This is the mail archive of the mailing list for the GDB project.

Index Nav: [Date Index] [Subject Index] [Author Index] [Thread Index]
Message Nav: [Date Prev] [Date Next] [Thread Prev] [Thread Next]
Other format: [Raw text]

Re: [RFA/PATCH] breakpoint.c: fix until command

Daniel Jacobowitz wrote:
> On Thu, Jan 02, 2003 at 10:15:34PM -0600, Michael Elizabeth Chastain wrote:
> > I think the problem is inherent in the design.  'until' with no argument
> > is meant for getting past loops in the current stack frame.  (The manual
> > says that).  So it makes sense that it skips over all subroutine calls
> > and also stops if the current stack frame inadvertently exits before
> > getting past the end of a loop.
> >
> > 'until LOCATION' is quite different.  The manual says:
> >
> >   `until LOCATION'
> >   `u LOCATION'
> >        Continue running your program until either the specified location
> >        is reached, or the current stack frame returns.  LOCATION is any of
> >        the forms of argument acceptable to `break' (*note Setting
> >        breakpoints: Set Breaks).  This form of the command uses
> >        breakpoints, and hence is quicker than `until' without an argument.
> >
> > Read this way, it looks like 'until LOCATION' is mostly a synonym for
> > 'tbreak LOCATION; continue', with one extra tbreak at the return address
> > in the superior frame.  (break.exp says as much but they forgot about
> > the case where the current stack frame returns).
> >
> > I think this is bad.  We already have 'tbreak'.  I think it's weird and
> > redundant to have another 'until LOCATION' which is a lot like 'tbreak'
> > and not much like 'until'.
> >
> > Also I trust Michael Snyder's interpretation of the original intent more
> > than this particular section of The Fine Manual.  It's bad when the manual
> > talks about the implementation of both 'until' and 'until LOCATION' and
> > points out that they are different.  It implies that the original designers
> > knew they had some inconsistency between 'until' and 'until LOCATION'.
> >
> > How about this:
> >
> >   . require that LOCATION in 'until LOCATION' to be in the current
> >     function and after $PC.  If it's not, then error.
> With a modern compiler, "after $PC" is pretty much meaningless.  Not
> going to fly.  It could be re-ordered; there can be out-of-line code in
> separate sections.
> >   . use the same steppy implementation for 'until LOCATION' as 'until',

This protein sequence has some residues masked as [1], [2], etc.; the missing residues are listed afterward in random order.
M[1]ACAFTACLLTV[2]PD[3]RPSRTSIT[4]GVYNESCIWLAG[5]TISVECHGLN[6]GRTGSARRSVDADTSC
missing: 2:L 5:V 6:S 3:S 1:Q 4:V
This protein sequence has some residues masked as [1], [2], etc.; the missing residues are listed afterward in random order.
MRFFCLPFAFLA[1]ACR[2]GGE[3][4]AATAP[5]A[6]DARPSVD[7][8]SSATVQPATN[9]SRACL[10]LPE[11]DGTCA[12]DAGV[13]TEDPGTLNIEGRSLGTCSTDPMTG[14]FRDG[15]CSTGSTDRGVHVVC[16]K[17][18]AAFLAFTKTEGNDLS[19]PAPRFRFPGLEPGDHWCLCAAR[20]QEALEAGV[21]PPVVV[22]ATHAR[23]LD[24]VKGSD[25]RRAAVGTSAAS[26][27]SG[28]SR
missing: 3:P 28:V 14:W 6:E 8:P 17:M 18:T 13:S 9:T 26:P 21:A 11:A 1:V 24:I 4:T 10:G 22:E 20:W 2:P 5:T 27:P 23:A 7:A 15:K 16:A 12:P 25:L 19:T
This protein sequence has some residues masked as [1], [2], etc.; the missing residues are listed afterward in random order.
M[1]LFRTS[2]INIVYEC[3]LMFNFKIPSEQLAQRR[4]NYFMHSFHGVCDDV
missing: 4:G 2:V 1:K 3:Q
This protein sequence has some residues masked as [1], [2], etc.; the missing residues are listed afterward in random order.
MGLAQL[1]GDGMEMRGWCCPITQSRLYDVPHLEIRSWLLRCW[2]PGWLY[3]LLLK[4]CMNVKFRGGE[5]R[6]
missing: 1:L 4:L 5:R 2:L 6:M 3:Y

> >     not a breakpointy implementation.  In fact, 'until' with no arguments
> >     simply becomes 'until LOCATION' where gdb picks a location by default.
> I like the idea of making "until LOCATION" work like "until".  I'd not
> been exposed to this little beauty until this conversation made me go
> examine the manual.  I don't see any reason for that to go to a
> single-steppy behavior however.  And what it means when LOCATION is not
> in function is not clear.  The problem is, do we know well enough when
> LOCATION is or is not in FUNCTION to make any statements?
> I'm not kidding about the out-of-line code thing.  I don't know if we
> care about that, though; we ignore it everywhere else.  I don't want to
> start making "after $PC" assumptions though.
> >   . change the manual to reflect this
> >
> > Specifically, in Elena's case of the factorial: if the user wants to
> > stop at line 99 in ANY frame, they can use 'tbreak 99' or 'break 99'.
> > If the user wants to stop at line 99 in the CURRENT frame, they can use
> > 'until 99'.
> After this discussion, I think I agree with the part of the behavior
> you describe above.
> > And in Elena's second case: what if you are in 'bar' at the moment and you
> > say 'until bar'?  I think that should be an error, because 'bar' is in
> > the current function, but it is not after $PC.
> >
> > Similarly if you are currently in 'bar' and say 'until quux'.  Just error it.
> > Don't turn it into a tbreak.
> >
> > This would make both forms of 'until' behave the same, all the time.
> > The user can still do whatever they want.  Want to progress a little in
> > the same frame?  Call 'until', with or without an argument.  Want to be
> > somewhere and not care if the frames change?  Call 'break' or 'tbreak'.
> The implicit breakpoint at the return is still somewhat useful, IMHO.
> It's not quite the same; when you hit one of the breakpoints (or stop
> for some other reason), both vanish.  I don't think that's what tbreaks
> do.
> I'm still undecided about what to do if LOCATION is not in the
> function.  Maybe you're right and we should make this an error.  What
> if LOCATION is in the frame that called this one?

My thoughts have run in similar grooves.  ;-)
The sticking point is "is <location> in the current function?"
I believe we can answer that, by calling find_pc_partial_function.
That will give us the function's address range, and we can then
immediately determine whether <location> is in (use frame-relative bp),
or out (don't do that).


Index Nav: [Date Index] [Subject Index] [Author Index] [Thread Index]
Message Nav: [Date Prev] [Date Next] [Thread Prev] [Thread Next]